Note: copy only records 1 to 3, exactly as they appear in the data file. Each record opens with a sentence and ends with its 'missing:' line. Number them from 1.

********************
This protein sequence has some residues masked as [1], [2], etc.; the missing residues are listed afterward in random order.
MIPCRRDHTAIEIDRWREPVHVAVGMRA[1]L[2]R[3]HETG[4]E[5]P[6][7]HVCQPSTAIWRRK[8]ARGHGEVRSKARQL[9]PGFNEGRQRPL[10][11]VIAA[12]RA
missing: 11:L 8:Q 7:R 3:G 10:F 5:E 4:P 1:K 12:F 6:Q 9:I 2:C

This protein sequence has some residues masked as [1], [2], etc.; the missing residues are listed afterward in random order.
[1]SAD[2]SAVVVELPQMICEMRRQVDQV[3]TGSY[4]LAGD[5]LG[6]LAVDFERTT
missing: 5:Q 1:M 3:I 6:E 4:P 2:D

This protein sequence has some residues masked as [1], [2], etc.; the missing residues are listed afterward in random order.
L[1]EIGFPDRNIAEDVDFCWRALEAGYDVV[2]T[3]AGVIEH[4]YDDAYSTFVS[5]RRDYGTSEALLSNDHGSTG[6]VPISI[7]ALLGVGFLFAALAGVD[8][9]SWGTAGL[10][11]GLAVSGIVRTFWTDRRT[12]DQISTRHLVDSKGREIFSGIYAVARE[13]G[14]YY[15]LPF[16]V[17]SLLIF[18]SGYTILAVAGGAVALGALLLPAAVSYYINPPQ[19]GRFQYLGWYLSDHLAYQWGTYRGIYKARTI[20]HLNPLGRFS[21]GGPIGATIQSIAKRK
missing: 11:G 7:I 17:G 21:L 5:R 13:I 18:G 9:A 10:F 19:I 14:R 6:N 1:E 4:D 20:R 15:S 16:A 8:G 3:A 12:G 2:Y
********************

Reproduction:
This protein sequence has some residues masked as [1], [2], etc.; the missing residues are listed afterward in random order.
MIPCRRDHTAIEIDRWREPVHVAVGMRA[1]L[2]R[3]HETG[4]E[5]P[6][7]HVCQPSTAIWRRK[8]ARGHGEVRSKARQL[9]PGFNEGRQRPL[10][11]VIAA[12]RA
missing: 11:L 8:Q 7:R 3:G 10:F 5:E 4:P 1:K 12:F 6:Q 9:I 2:C

This protein sequence has some residues masked as [1], [2], etc.; the missing residues are listed afterward in random order.
[1]SAD[2]SAVVVELPQMICEMRRQVDQV[3]TGSY[4]LAGD[5]LG[6]LAVDFERTT
missing: 5:Q 1:M 3:I 6:E 4:P 2:D

This protein sequence has some residues masked as [1], [2], etc.; the missing residues are listed afterward in random order.
L[1]EIGFPDRNIAEDVDFCWRALEAGYDVV[2]T[3]AGVIEH[4]YDDAYSTFVS[5]RRDYGTSEALLSNDHGSTG[6]VPISI[7]ALLGVGFLFAALAGVD[8][9]SWGTAGL[10][11]GLAVSGIVRTFWTDRRT[12]DQISTRHLVDSKGREIFSGIYAVARE[13]G[14]YY[15]LPF[16]V[17]SLLIF[18]SGYTILAVAGGAVALGALLLPAAVSYYINPPQ[19]GRFQYLGWYLSDHLAYQWGTYRGIYKARTI[20]HLNPLGRFS[21]GGPIGATIQSIAKRK
missing: 11:G 7:I 17:G 21:L 5:R 13:I 18:G 9:A 10:F 19:I 14:R 6:N 1:E 4:D 20:R 15:S 16:A 8:G 3:A 12:G 2:Y